My Bag


My name is Jameela Jamil. Welcome To I Weigh Community.

Two years ago we started an Instagram account to try to create a safe and radically inclusive space on social media. A lot of us want to help others and change the world for the better, but don’t know where to start.

Activism can seem daunting. Sometimes it’s just hard and lonely. At I Weigh Community, we don’t believe it has to be that way. We believe in brick-by-brick activism, and making a difference in large numbers. We’re going to have to come together and do this as one to really shift the narrative of our society.

I Weigh Community will introduce you to new voices, artists, activists and movements. These are the people we believe we need to listen to. We are still learning, and we’re inviting you to come and learn alongside us so we can all grow together. It’s never too late to want to help and understand each other better.

This movement is so important to me, and I look forward to getting to know you all.

Jam x

Alison Tay is the Editor-in-Chief of the first international fashion magazine to boycott discussions about weight loss and diets. This is why, and how, she did it.

What makes my journey as an Editor-in-Chief so exciting is the part I can play in transforming magazines from arbiters of taste into agenda-setting catalysts for positive change. 

I started my career in London, and spent 15 years styling and interviewing the famous and fabulous in London, Paris, and LA. However, the day that showed me the true transformational power of fashion was a shoot with TV presenter, philanthropist, author and acid-attack survivor Katie Piper, and three burns and acid-attack sufferers who were rebuilding their lives, their relationships with themselves, and learning to love their scars, with Katie as their mentor. This was the day I learned that fashion could be so much more than making hot people look hotter. I became Katie’s stylist for her TV shows and events until I moved to Dubai to become Editor-in-Chief of Grazia.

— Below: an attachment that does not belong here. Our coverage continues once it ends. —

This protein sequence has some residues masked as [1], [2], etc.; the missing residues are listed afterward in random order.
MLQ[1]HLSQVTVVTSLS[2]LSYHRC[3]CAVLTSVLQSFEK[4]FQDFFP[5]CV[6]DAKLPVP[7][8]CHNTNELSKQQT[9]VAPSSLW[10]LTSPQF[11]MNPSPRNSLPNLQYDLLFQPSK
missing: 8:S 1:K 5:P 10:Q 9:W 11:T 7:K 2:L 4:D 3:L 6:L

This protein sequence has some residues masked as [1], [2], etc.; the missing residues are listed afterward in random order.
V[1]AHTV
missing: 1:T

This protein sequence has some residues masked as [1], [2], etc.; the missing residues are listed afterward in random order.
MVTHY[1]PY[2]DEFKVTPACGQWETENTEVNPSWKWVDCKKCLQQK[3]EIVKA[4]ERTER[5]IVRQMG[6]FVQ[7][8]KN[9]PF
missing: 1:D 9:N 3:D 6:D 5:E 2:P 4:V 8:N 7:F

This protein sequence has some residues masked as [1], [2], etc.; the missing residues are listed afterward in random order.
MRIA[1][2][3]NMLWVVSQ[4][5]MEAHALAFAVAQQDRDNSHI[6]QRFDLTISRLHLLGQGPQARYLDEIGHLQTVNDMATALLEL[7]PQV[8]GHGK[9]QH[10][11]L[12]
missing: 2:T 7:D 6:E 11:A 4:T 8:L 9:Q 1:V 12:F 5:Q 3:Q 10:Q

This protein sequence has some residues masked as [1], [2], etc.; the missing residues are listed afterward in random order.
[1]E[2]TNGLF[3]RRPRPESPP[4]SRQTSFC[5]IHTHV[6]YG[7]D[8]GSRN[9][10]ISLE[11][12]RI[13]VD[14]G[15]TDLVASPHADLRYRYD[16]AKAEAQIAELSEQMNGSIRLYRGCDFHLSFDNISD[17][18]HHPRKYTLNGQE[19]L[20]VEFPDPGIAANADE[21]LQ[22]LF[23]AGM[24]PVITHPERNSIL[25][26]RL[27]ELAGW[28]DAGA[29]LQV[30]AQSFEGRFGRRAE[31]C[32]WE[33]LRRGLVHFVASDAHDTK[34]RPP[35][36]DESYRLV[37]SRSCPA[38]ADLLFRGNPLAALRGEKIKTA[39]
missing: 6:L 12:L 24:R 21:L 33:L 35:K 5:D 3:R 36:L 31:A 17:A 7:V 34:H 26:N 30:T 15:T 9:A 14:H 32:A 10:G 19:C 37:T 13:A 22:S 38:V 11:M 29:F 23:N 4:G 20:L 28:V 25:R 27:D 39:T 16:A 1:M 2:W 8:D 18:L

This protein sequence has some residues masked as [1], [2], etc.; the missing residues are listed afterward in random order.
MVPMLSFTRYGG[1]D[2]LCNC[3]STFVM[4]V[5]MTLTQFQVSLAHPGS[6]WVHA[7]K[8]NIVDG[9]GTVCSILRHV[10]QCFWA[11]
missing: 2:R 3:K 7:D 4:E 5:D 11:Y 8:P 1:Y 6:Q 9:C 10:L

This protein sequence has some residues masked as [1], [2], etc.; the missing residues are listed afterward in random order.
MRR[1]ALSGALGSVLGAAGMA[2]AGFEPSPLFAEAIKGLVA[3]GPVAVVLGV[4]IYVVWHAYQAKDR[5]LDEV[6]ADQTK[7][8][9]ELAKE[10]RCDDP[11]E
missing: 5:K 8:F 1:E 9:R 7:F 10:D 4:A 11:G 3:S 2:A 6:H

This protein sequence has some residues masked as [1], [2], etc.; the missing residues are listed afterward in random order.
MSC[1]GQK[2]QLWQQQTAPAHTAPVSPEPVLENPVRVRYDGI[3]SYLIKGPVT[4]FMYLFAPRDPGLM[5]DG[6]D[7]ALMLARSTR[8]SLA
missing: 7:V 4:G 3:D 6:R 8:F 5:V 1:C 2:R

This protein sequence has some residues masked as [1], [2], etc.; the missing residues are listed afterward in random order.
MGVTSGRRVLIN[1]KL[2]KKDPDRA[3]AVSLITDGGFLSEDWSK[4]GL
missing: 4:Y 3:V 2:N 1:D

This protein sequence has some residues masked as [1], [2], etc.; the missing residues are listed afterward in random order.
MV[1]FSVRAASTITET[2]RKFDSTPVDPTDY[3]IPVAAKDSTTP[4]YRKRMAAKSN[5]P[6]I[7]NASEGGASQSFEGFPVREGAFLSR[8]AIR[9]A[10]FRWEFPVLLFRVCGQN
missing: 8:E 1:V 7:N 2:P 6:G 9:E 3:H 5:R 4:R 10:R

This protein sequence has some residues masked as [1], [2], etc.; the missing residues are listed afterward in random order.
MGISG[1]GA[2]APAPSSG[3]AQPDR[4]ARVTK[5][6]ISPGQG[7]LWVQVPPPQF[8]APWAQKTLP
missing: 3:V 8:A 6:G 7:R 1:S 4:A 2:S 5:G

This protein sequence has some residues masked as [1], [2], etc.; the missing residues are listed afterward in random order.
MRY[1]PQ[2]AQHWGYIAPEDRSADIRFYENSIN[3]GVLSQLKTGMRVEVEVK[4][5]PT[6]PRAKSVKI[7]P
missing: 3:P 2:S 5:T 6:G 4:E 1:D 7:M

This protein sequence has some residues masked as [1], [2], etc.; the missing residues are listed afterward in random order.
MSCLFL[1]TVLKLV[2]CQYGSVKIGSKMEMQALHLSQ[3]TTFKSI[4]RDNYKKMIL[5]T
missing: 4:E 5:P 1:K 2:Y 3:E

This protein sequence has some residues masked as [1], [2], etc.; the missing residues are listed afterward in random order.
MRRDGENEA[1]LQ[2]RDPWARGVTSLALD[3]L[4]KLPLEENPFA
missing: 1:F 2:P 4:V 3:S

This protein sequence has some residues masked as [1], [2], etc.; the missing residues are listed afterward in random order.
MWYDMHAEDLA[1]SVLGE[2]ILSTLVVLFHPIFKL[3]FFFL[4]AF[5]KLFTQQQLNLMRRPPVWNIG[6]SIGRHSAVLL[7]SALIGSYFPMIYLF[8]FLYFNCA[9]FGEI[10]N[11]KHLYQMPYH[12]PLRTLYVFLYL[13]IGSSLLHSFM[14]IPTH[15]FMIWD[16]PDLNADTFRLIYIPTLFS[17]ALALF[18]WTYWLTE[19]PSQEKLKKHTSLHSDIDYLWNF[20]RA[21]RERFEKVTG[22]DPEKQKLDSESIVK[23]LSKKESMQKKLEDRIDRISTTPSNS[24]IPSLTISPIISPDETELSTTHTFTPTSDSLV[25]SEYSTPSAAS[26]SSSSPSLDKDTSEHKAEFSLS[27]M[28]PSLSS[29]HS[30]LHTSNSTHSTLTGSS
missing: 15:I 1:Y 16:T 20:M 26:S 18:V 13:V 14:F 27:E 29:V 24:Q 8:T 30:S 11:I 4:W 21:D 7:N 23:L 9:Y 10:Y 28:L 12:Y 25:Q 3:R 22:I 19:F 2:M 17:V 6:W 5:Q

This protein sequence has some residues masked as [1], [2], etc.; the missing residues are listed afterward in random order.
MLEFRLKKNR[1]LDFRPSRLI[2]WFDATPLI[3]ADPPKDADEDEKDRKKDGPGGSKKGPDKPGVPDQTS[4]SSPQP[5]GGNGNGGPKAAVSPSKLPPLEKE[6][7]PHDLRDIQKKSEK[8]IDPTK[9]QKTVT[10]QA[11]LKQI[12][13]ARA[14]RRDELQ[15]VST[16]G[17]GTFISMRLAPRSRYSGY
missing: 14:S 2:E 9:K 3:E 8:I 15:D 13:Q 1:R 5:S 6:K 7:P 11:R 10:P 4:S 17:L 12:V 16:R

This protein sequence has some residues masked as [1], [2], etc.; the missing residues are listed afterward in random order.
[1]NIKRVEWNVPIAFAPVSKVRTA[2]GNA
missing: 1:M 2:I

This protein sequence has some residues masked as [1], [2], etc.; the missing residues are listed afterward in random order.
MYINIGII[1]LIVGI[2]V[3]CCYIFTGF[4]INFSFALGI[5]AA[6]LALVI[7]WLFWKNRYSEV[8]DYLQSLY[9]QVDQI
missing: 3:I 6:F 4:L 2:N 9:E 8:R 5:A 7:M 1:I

The last five years in my dream job made me realise that it’s in my power to rewrite the narrative, and remove limiting beliefs from the conversation.  So in summer 2019, I unequivocally banned coverage of diets and weight loss across all Grazia Middle East platforms. And as a reflection of the zeitgeist, I also ditched the edition traditionally devoted to Summer Bodies – and launched an altogether more empowering Body Positivity issue in celebration of the real-body revolution taking over the world.

It wasn’t a calculated publicity stunt. There was no marketing campaign behind it. It didn’t break the internet. In fact, apart from an Instagram shout-out from Jameela, American model Denise Bidot, and body-positivity advocates in the region, it passed largely unnoticed. However, this stance was not only an act of support and solidarity with the Grazia Middle East community, but also marked an important part of my personal evolution as an editor and as a human being.

 In 2019, I celebrated 20 years in journalism, and what fuels my passion and purpose today – especially in economically and politically uncertain times globally – is knowing I’m part of the solution not part of the problem.

The most disruptive conversations happening right now in the fashion world are about social responsibility and sustainability. We’re more informed than ever about our purchasing decisions as consumers and quite rightly demand greater transparency from the retailers we choose to spend with about who made our clothes and in what conditions.

It wasn’t a calculated publicity stunt. There was no marketing campaign behind it. It didn’t break the internet.